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Papers of the Week

2019 Oct

Exp Ther Med



Minimally invasive spine surgery decreases postoperative pain and inflammation for patients with lumbar spinal stenosis.


Peng H, Tang G, Zhuang X, Lu S, Bai Y, Xu L
Exp Ther Med. 2019 Oct; 18(4):3032-3036.
PMID: 31555386.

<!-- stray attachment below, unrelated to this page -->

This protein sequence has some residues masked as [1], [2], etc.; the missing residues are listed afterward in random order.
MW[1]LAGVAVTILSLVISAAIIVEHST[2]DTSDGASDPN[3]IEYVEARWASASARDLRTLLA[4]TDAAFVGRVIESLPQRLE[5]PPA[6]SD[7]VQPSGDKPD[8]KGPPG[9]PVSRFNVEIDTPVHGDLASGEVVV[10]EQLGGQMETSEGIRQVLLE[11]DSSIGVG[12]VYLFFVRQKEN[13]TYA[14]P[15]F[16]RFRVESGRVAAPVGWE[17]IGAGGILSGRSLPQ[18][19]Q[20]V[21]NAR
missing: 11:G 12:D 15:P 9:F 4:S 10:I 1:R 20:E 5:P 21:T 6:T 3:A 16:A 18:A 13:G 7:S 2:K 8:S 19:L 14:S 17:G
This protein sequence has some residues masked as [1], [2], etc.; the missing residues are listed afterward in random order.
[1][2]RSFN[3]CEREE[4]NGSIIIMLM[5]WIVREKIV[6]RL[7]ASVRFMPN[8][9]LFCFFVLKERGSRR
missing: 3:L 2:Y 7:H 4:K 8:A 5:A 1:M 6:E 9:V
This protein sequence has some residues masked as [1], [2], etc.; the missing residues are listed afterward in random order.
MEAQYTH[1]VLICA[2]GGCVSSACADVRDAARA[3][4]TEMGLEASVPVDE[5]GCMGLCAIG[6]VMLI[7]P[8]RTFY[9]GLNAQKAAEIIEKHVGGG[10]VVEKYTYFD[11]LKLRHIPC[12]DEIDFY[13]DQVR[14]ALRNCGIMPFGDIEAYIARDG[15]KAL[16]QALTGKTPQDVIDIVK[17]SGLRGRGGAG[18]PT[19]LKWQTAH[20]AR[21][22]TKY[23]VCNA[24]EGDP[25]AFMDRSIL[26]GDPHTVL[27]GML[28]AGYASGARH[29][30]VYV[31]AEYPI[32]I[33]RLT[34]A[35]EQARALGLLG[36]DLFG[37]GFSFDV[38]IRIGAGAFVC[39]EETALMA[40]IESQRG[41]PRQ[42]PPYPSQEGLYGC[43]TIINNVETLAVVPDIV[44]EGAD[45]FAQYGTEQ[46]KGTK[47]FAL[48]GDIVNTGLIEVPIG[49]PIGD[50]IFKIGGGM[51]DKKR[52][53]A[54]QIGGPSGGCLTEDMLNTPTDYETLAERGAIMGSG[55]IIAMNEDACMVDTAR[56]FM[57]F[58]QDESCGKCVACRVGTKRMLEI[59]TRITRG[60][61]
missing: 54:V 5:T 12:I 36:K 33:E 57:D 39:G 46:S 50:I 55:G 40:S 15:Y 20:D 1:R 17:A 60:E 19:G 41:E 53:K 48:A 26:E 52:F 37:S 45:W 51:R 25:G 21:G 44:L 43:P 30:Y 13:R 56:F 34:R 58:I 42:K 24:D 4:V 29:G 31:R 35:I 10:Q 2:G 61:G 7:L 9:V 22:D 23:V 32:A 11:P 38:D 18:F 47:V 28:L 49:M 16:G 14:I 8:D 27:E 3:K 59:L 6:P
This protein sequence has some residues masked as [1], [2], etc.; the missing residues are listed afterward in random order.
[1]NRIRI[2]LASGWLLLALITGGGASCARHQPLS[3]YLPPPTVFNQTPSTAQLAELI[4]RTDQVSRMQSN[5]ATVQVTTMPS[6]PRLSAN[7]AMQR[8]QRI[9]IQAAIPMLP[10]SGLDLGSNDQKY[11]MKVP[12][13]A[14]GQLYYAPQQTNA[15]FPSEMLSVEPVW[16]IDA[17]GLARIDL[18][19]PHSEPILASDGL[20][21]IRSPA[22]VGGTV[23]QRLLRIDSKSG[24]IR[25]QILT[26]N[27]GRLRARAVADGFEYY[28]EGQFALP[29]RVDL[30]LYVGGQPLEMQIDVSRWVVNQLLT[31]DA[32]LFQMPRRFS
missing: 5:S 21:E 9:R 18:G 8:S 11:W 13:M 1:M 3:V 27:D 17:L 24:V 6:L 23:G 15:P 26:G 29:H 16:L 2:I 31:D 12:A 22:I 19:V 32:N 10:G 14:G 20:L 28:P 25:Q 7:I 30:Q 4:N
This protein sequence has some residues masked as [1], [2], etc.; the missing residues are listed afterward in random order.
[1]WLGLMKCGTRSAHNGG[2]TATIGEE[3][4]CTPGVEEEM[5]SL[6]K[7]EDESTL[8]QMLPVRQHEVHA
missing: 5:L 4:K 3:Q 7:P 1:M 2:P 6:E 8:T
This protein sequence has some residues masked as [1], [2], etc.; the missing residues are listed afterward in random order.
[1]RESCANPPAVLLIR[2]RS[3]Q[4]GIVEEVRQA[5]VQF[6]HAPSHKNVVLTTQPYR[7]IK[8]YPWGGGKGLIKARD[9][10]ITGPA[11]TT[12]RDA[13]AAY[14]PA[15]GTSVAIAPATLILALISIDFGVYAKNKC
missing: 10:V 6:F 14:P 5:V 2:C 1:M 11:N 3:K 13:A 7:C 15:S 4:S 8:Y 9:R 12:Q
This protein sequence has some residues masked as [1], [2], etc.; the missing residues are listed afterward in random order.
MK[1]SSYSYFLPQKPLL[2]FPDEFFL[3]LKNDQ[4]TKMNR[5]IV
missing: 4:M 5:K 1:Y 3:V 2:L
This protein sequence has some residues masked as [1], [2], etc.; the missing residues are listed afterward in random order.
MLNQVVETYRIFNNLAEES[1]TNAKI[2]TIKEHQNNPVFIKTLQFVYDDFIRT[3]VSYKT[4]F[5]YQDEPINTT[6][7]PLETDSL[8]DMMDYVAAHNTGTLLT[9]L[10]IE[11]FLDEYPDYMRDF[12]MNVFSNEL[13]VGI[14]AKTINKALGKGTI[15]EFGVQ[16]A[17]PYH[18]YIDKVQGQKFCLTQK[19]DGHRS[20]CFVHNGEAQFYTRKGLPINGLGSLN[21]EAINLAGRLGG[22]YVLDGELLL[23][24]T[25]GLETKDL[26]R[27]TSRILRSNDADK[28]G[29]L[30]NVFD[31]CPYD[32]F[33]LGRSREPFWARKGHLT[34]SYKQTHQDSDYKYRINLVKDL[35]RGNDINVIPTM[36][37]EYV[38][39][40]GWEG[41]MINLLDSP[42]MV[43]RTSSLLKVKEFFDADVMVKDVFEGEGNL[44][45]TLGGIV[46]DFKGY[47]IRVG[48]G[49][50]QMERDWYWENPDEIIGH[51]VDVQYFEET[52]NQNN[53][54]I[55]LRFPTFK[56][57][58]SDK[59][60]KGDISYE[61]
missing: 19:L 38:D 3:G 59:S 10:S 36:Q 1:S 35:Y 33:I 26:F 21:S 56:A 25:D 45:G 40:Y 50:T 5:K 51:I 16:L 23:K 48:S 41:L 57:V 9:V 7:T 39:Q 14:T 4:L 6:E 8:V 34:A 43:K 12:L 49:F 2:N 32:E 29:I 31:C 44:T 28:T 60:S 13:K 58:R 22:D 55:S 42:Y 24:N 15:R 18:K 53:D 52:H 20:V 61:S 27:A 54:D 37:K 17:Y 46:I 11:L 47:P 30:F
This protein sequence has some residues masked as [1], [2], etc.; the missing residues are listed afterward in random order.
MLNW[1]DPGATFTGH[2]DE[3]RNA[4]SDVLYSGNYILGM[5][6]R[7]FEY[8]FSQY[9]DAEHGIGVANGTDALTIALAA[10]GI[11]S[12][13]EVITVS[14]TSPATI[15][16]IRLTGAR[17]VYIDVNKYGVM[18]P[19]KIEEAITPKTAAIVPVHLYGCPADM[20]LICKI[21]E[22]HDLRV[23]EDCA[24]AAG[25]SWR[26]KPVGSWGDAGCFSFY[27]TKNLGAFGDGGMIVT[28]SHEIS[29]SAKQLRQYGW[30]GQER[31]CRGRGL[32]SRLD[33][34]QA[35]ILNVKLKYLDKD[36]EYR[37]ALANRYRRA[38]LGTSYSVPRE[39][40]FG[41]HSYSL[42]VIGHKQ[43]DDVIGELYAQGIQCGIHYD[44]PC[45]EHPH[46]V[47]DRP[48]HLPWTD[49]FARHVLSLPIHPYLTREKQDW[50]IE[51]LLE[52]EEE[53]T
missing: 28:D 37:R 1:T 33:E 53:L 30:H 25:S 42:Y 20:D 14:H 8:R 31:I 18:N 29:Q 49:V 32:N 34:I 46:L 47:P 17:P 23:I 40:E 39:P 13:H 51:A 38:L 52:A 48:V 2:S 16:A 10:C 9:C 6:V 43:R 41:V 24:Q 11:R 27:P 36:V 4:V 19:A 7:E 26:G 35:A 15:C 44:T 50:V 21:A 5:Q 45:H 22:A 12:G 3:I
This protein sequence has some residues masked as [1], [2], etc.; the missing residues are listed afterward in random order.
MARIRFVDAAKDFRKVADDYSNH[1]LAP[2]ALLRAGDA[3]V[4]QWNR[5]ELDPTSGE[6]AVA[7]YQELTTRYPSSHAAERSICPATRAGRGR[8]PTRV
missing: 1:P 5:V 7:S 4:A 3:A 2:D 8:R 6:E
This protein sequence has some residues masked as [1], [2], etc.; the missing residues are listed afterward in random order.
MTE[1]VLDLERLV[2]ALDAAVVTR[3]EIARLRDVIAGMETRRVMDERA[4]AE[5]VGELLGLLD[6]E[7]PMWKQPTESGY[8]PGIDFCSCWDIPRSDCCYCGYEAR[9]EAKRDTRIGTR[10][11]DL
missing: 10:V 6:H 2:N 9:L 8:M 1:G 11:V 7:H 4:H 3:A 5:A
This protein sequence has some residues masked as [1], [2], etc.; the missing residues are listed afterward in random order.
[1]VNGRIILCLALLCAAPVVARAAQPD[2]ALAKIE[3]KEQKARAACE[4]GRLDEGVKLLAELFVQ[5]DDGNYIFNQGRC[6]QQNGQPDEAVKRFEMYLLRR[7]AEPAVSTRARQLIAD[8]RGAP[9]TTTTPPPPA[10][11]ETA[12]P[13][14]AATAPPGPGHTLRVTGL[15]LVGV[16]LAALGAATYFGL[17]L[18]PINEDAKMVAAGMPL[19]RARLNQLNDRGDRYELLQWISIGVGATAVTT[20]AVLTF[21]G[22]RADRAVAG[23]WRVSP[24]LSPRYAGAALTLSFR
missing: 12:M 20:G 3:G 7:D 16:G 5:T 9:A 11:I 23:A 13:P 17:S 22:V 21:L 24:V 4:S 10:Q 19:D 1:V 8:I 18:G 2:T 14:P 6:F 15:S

In certain cases, lumbar spinal stenosis may lead to lumbar nervous disorder. A previous study indicated that minimally invasive spine surgery (MISS) presents benefits compared with conventional open surgery (COS). In the current study, the efficacy of MISS and COS for lumbar spinal stenosis patients was investigated. A total of 82 patients with lumbar spinal stenosis were enrolled and divided into two age-matched groups that received MISS (n=41) or COS (n=41). Patient parameters, including symptoms, inflammatory score, visual analog score (VAS), wound length, Oswestry Disability Index (ODI), hospital stay and postoperative outcomes were analyzed in the current study. Outcomes indicated that both MISS and COS significantly improved symptoms of lumbar spinal stenosis compared with the baseline. It was observed that MISS resulted in decreased wound length and hospital stay compared with COS for patients with lumbar spinal stenosis. The results revealed that MISS had better outcomes compared with COS in improving ODI and inflammatory score for patients with lumbar spinal stenosis. Notably, it was identified that MISS exhibited improved VAS for back and leg pain compared with the COS group for patients with lumbar spinal stenosis. In conclusion, these outcomes indicate that MISS was more effective compared with COS for improving symptoms in patients with lumbar stenosis.